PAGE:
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  The Chatter Box : Blathering On
Messages 1 2 3 

Language studying by elina on 15 March 2008 8:39am
In another thread Rox said that they learn in high school (?) Indonesian or Japanese as another language. How fascinating! I have to ask: is Indonesian difficult language? I know Japanese isn't that difficult (there are some similarities with Finnish).

Is there compulsory languages in schools around the world? Here the compulsory languages are English and Swedish (although there is a huge outcry that compulsory Swedish should be abolished from schools, which they can't really do because it's the other official language in Finland.)
Re: Language studying by Spursfan on 15 March 2008 10:39am
I am not sure if they are compulsory any more, Elina, in the UK. What I mean is, when you choose your options (which subjects you will study for the national exams at age 16) at 13 or so, you can opt not to take ANY now I think.

When I was at school (and no, Johnny-the-monkey if you are reading this I did NOT have to write on slates!!!) you took French, and you could choose to do German and/or Spanish (I took Spanish but only in the 6th form as that was the first year the school taught it).

We were also able to take Latin (which I did) and (ancient) Greek but you had to do well in French to do either of these.

Nowadays you usually start at age 11 with French or German, going by what my grandkids did, but they both opted out I think when it came to choices.

I should imagine that any language is available to learn at school, provided the facilities are there.
Re: Language studying by mrsthing on 15 March 2008 4:34pm
America is just getting around to a compulsory "world languages" curriculum. It's being phased into the schools in my town. Within the next 5 years, every grade from kindergarten to high school senior will have compulsory language classes. My daughter had half a year of French and is now taking half a year of Spanish. I don't think she's learning too much, but at least she's getting the sounds in her ears and knows a few words. She's a bit shy, so she refuses to speak the languages with us (I understand quite a bit of French and Spanish, but only speak a smattering; my husband is very good with German, and has about as much French as I do).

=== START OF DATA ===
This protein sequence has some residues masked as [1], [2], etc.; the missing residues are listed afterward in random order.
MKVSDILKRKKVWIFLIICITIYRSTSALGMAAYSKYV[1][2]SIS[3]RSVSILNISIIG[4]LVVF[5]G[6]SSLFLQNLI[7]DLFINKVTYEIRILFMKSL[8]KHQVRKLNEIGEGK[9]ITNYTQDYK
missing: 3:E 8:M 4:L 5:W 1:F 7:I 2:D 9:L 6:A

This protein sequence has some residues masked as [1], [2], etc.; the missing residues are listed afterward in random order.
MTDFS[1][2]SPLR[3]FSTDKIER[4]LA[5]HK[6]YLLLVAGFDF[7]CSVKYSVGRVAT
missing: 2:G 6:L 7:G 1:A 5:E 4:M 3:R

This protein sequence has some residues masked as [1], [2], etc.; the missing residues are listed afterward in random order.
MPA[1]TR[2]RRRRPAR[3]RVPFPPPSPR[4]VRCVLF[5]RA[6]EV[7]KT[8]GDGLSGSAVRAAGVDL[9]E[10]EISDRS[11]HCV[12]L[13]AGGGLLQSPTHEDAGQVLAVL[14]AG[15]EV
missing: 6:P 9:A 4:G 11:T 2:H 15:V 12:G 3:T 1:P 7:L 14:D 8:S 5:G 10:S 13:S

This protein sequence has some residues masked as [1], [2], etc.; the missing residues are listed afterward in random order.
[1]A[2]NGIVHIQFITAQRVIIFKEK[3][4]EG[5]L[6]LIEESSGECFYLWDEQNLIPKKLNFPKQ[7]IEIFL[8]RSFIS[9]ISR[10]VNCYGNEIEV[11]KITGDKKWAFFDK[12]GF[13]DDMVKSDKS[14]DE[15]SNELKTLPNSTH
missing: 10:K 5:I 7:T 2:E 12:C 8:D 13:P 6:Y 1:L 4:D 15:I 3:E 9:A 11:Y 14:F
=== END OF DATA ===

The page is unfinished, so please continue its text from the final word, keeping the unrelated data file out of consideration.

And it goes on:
Re: Language studying by geordiegirl on 16 March 2008 12:10pm
Elina, when I was very young (1000s of years ago) we had a neighbour who was born in Helsinki, married to a UK sailor. She insisted she only ever spoke Swedish & referred to her city always as 'Helsingfors'. She was an unbelievably snobbish woman.

I wish, now, I had a smattering of other than a very few European languages (of course, I don't travel far away but I do meet people from the faraway)For children whose parents/grandparents are from Greece or Cyprus (we have huge numbers of them in this part of London) they have to learn their Greek as a second language, at weekends. I think that's a shame.
Re: Language studying by Ellerd on 16 March 2008 1:00pm
I took Japanese in high school. I can't remember if it was compulsory - it may have been in Years 8-10. One of my classmates in high school took Indonesian in her free study period. In my last year of primary school, Japanese was offered as an optional class. French was compulsory in Years 6 & 7, though I doubt it would be now.
Re: Language studying by tucsonmike on 16 March 2008 3:46pm
Elina, in the United States, it varies from school district to school district. There are 15,000 individual school districts. In many of them, you can easily graduate and never learn a foreign language.

I wanted to take Spanish in high school. My father ordered me to take French.
Re: Language studying by elina on 16 March 2008 4:17pm
Fascinating. Mike, may I ask why French?

Linda, I am not surprised if she was snobbish. Swedish used to be the language of upper class in Finland, and I think that some of the wealthiest people (or at least those who live in wealthy areas) in Finland speak Swedish as their first language (as matter of fact, I live at the moment in Finland's richest county and I think 50 % here has Swedish as first language. This is a city very near Helsinki).

I think that it's great that children are allowed to choose the language they study. We have to take Swedish and English (I don't mind, I've never had difficulties to learn different languages) but as I said, many people here feel that Swedish should be abolished. It has already been reduced in high schools, e.g. you only read the compulsory courses (about five) and you don't have to take Swedish exam in matriculation exams.
Re: Language studying by peripatetically on 16 March 2008 7:17pm
I wanted to conitnue with my Latin, but I had to take French. YUK. Four years too many... HAHAHAHAA
Re: Language studying by tucsonmike on 16 March 2008 10:05pm
Elina, my father is a chemist and saw French as a more important language for study. This turned to horror, as the people I practiced with were Haitians.
So I speak Brooklyn/Haitian inflected French.
Re: Language studying by mrsthing on 17 March 2008 2:22am
I took four years of French, but I still can't speak it. Spanish was way easier, but I haven't had to use it in so long I've forgotten most of it. I've been thinking of renting tapes from the library, but all they have are cassette tapes and VHS, and all I have are CD and DVD players. Sigh. In my schooling, I took French, Italian, Latin, Spanish, and German, mostly for use in singing opera and art songs. I used to boast that I could ask "Where is the bathroom" in 6 different languages. Trouble is, college was 27 years ago, and I've forgotten most of what I learned.
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